Wellingborough councillors have agreed to take action to sort out a dilapidated building in the town centre.
The privately-owned building, at 31-32 Church Street, has been in need of repair for years and is pinned in place with scaffolding to stop it falling into the street.
Members of the council’s services committee recommended tonight that negotiations should start with the building’s owner to transfer the property to the council.
If it seems unlikely an agreement could be reached within four weeks, the council will start the process to use its compulsory purchase powers to buy the building, or force a sale at auction.
It would then be demolished and the site levelled until a future use can be found.
The building was previously used as an Indian restaurant.
Problems first started more than a decade ago when the owner put in display windows and took out the bulk of the front wall.
The building then deteriorated and in 2006 the council’s building control team inspected it and recorded it as a dangerous structure which posed an immediate threat to public safety.
The council then had a statutory duty to make the building safe, and quickly carried out remedial works. External scaffolding was later put up to secure the property.
In 2010 the scaffolding was hit by a bus.
A design was prepared to move the scaffolding inside to hold back the front wall, rather than having external scaffolding pushing against it.
The works were completed in 2011 and since then the council’s building control team have regularly inspected the property.
A structural engineer has confirmed that the internal scaffolding system is sufficient to keep the building stable and prevent it falling into the road.
However, the building remains an eyesore and the council has had repeated calls for something to be done.
Since the problems first occurred, council officers have been in regular contact with the owner to ask him to resolve the situation, but without success. In November last year a charge of nearly £44,000 was placed on the property on the land registry title, as the total recoverable costs incurred by the council to stabilise and inspect the building.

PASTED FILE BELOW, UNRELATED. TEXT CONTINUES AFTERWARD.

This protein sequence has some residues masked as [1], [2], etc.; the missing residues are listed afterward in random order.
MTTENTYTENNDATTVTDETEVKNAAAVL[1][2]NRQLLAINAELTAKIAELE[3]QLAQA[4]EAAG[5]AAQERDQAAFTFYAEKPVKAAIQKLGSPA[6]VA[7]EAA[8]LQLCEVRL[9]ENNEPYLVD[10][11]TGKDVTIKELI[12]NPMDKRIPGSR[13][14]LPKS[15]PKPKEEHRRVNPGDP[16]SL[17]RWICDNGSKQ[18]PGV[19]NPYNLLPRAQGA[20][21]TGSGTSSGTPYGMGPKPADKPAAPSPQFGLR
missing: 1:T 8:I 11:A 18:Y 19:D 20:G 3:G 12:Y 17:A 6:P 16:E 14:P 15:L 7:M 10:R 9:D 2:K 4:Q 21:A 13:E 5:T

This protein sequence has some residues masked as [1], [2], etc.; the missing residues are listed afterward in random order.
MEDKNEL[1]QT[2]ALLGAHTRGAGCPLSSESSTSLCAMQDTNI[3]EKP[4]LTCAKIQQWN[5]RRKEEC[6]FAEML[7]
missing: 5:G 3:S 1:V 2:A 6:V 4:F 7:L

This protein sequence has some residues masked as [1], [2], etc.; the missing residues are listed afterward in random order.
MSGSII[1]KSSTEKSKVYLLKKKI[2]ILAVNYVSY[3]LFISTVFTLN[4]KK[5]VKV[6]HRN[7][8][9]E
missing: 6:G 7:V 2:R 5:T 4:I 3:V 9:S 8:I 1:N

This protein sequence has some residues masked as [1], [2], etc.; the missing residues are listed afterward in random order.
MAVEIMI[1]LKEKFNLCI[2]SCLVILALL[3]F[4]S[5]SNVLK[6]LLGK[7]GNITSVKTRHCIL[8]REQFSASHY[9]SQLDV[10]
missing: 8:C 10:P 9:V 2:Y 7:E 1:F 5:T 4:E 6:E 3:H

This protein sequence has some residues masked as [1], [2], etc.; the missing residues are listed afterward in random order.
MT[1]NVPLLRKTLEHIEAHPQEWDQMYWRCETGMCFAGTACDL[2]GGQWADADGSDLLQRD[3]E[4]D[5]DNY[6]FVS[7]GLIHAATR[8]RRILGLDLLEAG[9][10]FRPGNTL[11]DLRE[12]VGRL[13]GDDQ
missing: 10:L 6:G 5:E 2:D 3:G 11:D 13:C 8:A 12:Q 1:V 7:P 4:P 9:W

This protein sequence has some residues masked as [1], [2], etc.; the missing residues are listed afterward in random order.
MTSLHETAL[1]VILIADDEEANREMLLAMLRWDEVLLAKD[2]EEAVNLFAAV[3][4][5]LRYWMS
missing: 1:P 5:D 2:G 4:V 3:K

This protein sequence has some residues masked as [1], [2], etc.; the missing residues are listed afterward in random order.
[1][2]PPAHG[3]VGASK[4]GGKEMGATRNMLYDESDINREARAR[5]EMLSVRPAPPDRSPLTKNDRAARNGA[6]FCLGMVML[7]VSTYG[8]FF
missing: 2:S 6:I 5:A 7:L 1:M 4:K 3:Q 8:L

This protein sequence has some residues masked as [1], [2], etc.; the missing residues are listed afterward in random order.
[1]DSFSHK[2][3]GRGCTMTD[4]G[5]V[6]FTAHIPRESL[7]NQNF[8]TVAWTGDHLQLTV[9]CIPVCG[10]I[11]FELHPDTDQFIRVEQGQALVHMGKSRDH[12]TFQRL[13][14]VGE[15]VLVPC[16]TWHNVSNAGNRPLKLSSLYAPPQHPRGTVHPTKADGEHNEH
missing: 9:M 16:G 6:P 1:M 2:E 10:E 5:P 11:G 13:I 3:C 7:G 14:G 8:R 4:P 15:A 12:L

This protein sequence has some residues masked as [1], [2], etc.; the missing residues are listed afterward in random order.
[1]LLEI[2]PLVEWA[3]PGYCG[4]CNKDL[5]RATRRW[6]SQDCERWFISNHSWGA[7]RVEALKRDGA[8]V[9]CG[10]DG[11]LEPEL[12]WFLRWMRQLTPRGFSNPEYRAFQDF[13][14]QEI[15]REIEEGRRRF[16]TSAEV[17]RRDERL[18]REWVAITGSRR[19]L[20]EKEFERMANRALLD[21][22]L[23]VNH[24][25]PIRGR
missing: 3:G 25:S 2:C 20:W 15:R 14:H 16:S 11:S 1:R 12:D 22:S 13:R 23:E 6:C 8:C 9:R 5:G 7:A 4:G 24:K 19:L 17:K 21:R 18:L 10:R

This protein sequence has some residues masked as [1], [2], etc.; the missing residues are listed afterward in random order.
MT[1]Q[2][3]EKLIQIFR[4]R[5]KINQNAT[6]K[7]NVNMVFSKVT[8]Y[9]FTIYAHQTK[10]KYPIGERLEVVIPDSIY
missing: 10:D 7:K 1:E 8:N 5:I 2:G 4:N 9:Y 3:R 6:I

Chairman of the council’s services committee, Cllr Peter Morrall, said: “This building has been a problem for years now.
“It’s privately owned, so although we are legally allowed to make it safe, we haven’t been able to take further action.
“It’s now reached the point where it looks unlikely that the owner will resolve the problems and we believe the building will only deteriorate more. We can’t risk public safety so we’ve now recommended we take steps to bring the property under our ownership.
“This could be by negotiating a transfer in exchange for the charge being written off, or if that fails, we can use our compulsory purchase powers.
“We will continue to negotiate with the owner to try and resolve the situation, but tonight’s decision shows that we’re prepared to begin the action needed to bring an end to this problem for good.”
If a compulsory purchase is necessary, it is estimated it will cost around £180,000 in total, which would be paid for out of a capital budget set aside for that use. Negotiations would include the recovery of the £43,924.52 charge on the property.
If the building is demolished, work would have to be carried out on the neighbouring property, as the party wall would become an external gable wall.
The recommendation of the services committee will now go a meeting of the full council on Tuesday, February 24.